Since the use of x-ray photography has become commonplace in hospitals and medical clinics, illuminating screen devices have been developed for display and close analysis of the developed film. Typically, these illuminators use either two or four fifteen-watt, for example, fluorescent light tubes, with one Class P ballast being employed for each two light tubes. It is desirable, however, in film illuminators of this kind, to concentrate a maximum amount of evenly distributed light, measured in candle light, within a minimum amount of space, say fourteen inches by seventeen inches in area or less. The combination of fluorescent tubes and associated ballast concentrated in a small volume generates a large amount of heat, which can, dependent on volume and the amount of use, cause ballast to approach a certain limit temperature. A limit temperature for the type of ballast normally used for this application is preset. When this limit temperature is reached, the ballast will cut off, or "cycle", until the ballast and light tubes cool sufficiently to permit the illuminator to relight. This often can take from five to twenty minutes, during which period the light box system is inoperative. When an illuminator cycles in this fashion in a frequent or consistent manner, a user tends to consider the unit as "broken" and demands repair or replacement from the manufacturer. Thus, there is a need to better cool such film illuminators in order to prevent the overheating problems, without significantly introducing higher costs. Furthermore, designs should be such that the illuminators can be made in different sizes without requiring additional tooling or special parts.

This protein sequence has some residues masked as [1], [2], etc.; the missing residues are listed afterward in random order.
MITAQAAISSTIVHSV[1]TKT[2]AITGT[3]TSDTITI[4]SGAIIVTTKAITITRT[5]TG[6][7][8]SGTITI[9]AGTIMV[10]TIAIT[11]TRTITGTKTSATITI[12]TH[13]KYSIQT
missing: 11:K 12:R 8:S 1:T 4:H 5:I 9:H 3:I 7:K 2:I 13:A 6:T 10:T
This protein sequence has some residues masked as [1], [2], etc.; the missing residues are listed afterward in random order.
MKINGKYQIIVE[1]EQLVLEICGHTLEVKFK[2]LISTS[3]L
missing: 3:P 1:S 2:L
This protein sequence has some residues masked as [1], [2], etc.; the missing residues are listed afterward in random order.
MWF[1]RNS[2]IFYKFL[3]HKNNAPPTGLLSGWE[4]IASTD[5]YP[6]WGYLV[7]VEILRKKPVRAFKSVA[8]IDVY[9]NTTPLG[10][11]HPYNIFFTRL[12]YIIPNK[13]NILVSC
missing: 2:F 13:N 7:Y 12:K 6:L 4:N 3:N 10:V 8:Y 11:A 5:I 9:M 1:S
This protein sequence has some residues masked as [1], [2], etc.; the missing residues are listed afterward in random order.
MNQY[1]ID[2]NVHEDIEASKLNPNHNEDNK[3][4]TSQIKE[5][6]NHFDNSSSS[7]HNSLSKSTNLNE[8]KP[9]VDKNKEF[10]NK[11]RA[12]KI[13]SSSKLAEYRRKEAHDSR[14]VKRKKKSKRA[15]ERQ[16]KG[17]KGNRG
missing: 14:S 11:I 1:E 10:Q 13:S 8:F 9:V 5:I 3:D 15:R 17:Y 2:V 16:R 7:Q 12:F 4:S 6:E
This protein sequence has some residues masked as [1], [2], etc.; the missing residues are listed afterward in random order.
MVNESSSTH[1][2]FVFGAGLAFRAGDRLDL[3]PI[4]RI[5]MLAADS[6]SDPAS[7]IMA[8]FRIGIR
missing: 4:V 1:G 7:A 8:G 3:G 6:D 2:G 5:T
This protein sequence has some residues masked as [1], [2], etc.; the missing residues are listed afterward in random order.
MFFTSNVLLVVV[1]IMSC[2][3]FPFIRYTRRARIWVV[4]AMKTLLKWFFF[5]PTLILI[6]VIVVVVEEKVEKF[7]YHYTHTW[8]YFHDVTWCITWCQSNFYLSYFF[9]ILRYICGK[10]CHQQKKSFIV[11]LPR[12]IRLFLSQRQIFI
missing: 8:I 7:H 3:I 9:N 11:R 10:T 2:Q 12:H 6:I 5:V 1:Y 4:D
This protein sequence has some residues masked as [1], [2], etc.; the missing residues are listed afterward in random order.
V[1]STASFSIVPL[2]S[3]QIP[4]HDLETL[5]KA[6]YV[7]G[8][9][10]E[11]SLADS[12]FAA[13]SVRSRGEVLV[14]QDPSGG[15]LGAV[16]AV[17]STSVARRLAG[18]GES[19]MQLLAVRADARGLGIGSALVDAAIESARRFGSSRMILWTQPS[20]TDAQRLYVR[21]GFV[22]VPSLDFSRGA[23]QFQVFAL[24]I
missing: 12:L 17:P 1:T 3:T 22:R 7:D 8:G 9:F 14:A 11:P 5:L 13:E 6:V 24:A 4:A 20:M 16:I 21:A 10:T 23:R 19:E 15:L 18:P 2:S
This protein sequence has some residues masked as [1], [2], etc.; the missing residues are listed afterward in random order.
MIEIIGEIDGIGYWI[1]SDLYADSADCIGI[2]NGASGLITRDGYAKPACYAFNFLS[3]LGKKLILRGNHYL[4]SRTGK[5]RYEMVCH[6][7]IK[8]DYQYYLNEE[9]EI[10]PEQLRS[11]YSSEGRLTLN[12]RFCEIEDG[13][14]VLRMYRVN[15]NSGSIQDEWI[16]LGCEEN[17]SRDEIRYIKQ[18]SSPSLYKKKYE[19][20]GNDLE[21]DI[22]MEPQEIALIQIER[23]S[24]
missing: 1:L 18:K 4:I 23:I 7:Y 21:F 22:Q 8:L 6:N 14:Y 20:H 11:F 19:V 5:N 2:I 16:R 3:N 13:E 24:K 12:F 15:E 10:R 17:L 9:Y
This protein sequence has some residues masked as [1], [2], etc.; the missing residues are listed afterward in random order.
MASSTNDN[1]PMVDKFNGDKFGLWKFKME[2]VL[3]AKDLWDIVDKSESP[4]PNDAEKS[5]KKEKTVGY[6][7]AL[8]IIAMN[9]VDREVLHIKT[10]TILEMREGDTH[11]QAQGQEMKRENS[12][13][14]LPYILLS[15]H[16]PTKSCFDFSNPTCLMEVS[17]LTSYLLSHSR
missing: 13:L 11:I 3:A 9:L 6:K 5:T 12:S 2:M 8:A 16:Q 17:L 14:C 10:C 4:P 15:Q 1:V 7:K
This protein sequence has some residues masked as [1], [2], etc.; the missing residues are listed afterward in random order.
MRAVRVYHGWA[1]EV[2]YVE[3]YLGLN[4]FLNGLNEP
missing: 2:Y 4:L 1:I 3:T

Another difficulty encountered with film illuminators commonly employed is in mounting the unit. Typically, film illuminators are either wall mounted or recessed into a wall. In the latter approach film illuminators are installed so that a majority of the depth of the unit is inside a wall. This technique generally is employed only during new construction or remodeling of existing facilities. The less expensive and more common manner of installing a film illuminator is by hanging the unit on the exterior surface of an office or laboratory wall. This can be done by placing screws in the wall at the desired location and subsequently hanging the unit on the screws by use of "key-hole slots" prepunched into the back of the illuminator enclosure. Nevertheless, this mounting has been a major source of complaint from installers as being time consuming, awkward, and in many cases requiring partial disassembly of the illuminator unit in order to insure proper installation. Frequently, two or more people are required to install such a unit.